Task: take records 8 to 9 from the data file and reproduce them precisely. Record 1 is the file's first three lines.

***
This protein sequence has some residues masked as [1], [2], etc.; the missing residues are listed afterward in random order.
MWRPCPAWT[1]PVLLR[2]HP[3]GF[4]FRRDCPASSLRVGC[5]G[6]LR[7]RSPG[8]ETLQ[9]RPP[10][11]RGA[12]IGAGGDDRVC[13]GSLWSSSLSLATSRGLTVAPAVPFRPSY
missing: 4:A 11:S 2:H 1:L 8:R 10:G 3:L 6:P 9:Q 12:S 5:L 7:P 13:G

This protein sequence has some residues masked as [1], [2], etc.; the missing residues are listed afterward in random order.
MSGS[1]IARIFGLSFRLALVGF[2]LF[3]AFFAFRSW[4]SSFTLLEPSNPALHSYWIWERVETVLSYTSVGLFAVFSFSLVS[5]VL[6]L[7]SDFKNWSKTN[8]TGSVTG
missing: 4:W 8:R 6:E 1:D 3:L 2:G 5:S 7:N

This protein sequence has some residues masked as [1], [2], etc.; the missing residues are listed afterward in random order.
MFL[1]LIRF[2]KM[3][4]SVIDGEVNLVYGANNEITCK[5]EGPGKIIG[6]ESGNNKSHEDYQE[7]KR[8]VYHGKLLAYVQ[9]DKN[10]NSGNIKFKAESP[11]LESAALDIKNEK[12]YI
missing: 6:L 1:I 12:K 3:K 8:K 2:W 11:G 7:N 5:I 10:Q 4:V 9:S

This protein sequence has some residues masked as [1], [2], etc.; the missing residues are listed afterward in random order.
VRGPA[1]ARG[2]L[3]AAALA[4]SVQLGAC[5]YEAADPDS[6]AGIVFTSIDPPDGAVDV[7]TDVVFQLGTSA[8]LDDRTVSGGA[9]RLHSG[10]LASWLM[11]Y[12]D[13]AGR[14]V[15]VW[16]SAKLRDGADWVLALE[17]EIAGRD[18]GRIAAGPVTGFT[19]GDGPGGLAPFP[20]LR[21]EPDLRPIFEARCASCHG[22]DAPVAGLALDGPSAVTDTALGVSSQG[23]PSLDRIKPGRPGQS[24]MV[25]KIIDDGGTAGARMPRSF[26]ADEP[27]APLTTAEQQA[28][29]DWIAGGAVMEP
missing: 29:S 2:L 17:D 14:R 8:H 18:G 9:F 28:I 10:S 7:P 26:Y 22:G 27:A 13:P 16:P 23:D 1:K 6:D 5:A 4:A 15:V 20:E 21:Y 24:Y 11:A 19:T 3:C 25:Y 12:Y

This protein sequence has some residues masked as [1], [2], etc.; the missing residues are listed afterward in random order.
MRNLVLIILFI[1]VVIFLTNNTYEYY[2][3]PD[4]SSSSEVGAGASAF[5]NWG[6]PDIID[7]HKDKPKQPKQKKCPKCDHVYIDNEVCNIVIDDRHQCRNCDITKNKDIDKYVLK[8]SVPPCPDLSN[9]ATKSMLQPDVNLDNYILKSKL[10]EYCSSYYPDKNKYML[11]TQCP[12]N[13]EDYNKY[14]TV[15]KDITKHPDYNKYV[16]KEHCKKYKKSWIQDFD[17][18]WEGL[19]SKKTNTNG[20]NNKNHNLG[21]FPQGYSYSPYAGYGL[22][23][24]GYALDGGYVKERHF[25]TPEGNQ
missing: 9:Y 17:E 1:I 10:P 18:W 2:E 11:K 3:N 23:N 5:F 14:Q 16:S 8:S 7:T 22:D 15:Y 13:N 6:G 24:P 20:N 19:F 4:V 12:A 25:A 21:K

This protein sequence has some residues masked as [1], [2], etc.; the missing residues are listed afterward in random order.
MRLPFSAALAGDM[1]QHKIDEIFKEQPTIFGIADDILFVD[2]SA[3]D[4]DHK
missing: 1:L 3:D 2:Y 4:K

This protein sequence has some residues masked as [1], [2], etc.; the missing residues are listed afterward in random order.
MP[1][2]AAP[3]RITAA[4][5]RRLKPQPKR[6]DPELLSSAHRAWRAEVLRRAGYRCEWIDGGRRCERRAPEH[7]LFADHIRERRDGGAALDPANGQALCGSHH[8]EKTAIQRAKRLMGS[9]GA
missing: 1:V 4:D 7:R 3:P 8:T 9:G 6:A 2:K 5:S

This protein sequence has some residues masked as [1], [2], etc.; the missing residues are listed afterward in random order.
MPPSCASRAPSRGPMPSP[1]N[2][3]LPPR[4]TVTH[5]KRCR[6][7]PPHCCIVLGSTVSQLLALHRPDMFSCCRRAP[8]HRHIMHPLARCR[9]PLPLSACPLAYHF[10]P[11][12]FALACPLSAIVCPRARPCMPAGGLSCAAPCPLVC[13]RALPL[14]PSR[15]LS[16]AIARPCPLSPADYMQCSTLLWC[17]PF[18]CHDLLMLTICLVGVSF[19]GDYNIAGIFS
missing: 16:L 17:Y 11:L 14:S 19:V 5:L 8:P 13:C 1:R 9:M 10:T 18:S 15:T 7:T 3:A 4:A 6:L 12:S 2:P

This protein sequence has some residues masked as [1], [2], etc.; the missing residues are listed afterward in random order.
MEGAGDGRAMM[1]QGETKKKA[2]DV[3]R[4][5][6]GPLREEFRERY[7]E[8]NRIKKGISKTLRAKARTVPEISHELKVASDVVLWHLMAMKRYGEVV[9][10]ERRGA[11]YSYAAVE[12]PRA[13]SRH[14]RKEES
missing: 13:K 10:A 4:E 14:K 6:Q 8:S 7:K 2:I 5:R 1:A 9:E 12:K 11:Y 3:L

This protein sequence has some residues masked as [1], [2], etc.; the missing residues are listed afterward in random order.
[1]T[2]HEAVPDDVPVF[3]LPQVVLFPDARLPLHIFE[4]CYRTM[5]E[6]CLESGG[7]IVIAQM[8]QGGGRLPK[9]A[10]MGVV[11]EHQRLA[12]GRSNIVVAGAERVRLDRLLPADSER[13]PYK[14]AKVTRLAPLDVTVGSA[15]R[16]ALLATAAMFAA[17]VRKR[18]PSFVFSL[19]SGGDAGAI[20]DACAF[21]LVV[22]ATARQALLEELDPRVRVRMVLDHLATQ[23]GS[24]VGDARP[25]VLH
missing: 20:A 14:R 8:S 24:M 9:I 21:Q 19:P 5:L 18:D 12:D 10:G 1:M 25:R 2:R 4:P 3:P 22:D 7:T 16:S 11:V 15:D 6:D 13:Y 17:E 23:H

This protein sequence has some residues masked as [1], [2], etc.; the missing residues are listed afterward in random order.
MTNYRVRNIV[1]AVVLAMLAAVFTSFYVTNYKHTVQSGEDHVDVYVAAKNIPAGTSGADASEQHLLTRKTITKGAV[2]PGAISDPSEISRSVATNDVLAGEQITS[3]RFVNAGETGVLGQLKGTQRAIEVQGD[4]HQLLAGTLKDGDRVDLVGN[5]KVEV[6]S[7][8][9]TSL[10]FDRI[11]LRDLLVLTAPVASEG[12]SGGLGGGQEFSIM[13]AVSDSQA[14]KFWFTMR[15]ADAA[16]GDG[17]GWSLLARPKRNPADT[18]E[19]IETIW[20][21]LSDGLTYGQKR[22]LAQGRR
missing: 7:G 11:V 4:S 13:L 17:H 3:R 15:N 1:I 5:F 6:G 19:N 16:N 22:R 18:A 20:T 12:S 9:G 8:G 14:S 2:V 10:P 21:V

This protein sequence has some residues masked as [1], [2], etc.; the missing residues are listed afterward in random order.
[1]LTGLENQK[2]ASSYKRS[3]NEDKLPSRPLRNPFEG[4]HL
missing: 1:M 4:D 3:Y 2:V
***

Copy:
This protein sequence has some residues masked as [1], [2], etc.; the missing residues are listed afterward in random order.
MPPSCASRAPSRGPMPSP[1]N[2][3]LPPR[4]TVTH[5]KRCR[6][7]PPHCCIVLGSTVSQLLALHRPDMFSCCRRAP[8]HRHIMHPLARCR[9]PLPLSACPLAYHF[10]P[11][12]FALACPLSAIVCPRARPCMPAGGLSCAAPCPLVC[13]RALPL[14]PSR[15]LS[16]AIARPCPLSPADYMQCSTLLWC[17]PF[18]CHDLLMLTICLVGVSF[19]GDYNIAGIFS
missing: 16:L 17:Y 11:L 14:S 19:V 5:L 8:P 13:C 1:R 9:M 10:T 18:S 15:T 7:T 3:A 4:A 6:L 12:S 2:P

This protein sequence has some residues masked as [1], [2], etc.; the missing residues are listed afterward in random order.
MEGAGDGRAMM[1]QGETKKKA[2]DV[3]R[4][5][6]GPLREEFRERY[7]E[8]NRIKKGISKTLRAKARTVPEISHELKVASDVVLWHLMAMKRYGEVV[9][10]ERRGA[11]YSYAAVE[12]PRA[13]SRH[14]RKEES
missing: 13:K 10:A 4:E 14:K 6:Q 8:S 7:K 2:I 5:R 1:A 9:E 12:K 11:Y 3:L